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Added value of the Portal where all Customers are also Agents

Dirk Ronsmans Community Leader Aug 25, 2022


I'm running in to a client situation where I'm pondering what the right approach would be.

The Department that is currently using Jira (DC and no plans to move to Cloud) are all Agents.

There are no real external customers (except for a handful users that call to log an Incident) and everything that is handled (Incidents/Requests (and especially Changes)) are all created by the Agents and handled by the same or other Agents.

We're talking real Infrastructure changes, things like  Firewall adaptations, Server setup and maintenance, Network changes, .. all those things where a true customer/end-user has no hand in.


Because of that we're running in to some resistance to using the portal. The agents would need to jump back and forth all the time to create something and then (most often) handle it themselves. Hence the added value of the portal is almost non-existent and even becoming a hassle. 

The main reason to use it would be to allow custom entry forms for specific changes.I'm personally not a fan of setting up specific issue types for each type of Change/Request but without the possibility to have more than 1 create/view screen per issue type (that is then dynamically loaded) we're stuck using  a lot of Behaviors. 


Does anybody here face the same challenge? Some tips/tricks that I could use or how would you handle such a case?

All input is welcome!

2 answers

0 votes

We have a mix of incidents/request types that are either fully customer-facing (traditional) or internal like you describe.

We go the scriptrunner behaviour route.

We have a single issue type "Technical Service Request" with a single workflow etc. 
But the first field in the create screen is:  "Type of Request" (single select).
This controls which field or even tabs is visible (or even required) using a scripted behaviour.

I suppose you could still have the portal request types based on the single issue type and use that as the driver for the behaviours.

I wrote the behaviour script such that I can easily add a new "type of request" and configure which fields are visible/required. But you could get fancier and store this data in Insight making it completely data-driven.

You wrote "stuck with LOTS of behaviors"... if you have a single issue type (or just a few if you have some workflow needs) you can map a single behavior to those issue types with a  single field (the select field that drives the logic) that points to a single script (I prefer files so I can use version control). That's not so bad from a maintenance perspective.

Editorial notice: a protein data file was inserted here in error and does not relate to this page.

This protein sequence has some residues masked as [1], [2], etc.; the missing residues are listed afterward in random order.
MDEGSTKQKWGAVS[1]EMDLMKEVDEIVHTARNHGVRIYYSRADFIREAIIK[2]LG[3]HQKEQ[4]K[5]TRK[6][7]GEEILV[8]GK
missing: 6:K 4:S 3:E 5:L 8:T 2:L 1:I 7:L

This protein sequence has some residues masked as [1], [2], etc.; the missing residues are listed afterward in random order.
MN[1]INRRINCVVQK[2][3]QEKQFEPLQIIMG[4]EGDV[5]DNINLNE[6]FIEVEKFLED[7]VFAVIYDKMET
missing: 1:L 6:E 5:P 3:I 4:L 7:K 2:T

0 votes
John Funk Community Leader Aug 31, 2022

Hey Dirk,

So why do they need to use the portal? Why can’t they just click the create button and enter incidents or tasks directly there? Outside of that, I think they would benefit tremendously from using the queues. Is there something I’m missing?

Hey @John Funk ,

That's actually what they have been doing for the last couple of years.

The current set up is about 20-30 issue types in which they can enter their information. To make a bit more structured/service-minded approach we are looking to implement a more standardized system of processes (Incident/Change/Service Request).

Otherwise we'll just be adding and adding to the list of issue types which is just a an administration nightmare

The disadvantage to that is that you can only have a single create screen. The portal fixes that by throwing the request type form in front of it.

Our alternative is to create our 3 main issue types (Incident/SR and Change and use behaviours to hide/show the proper fields (for a certain standard change/service)

Queues are indeed use to handle the work once it enters the system, it's the entering part that is rather tricky. 

Also because there are certain specific (automated) flow behind certain issue types but, these issue types are actually standard changes which I feel we would need to handle in a different way.. (currently I'm considering using subtasks instead of workflow statusses)

John Funk Community Leader Sep 03, 2022

Well, that makes sense if you have that many different issue types and the forms are that different from each other. 

But then again, why not leverage the forms, and then create automation to clone the ticket into a Jira Software project, and let them work out of that? You auto close the JSM ticket and set a notification to the reporter from the JSW project. We do a lot of that. 

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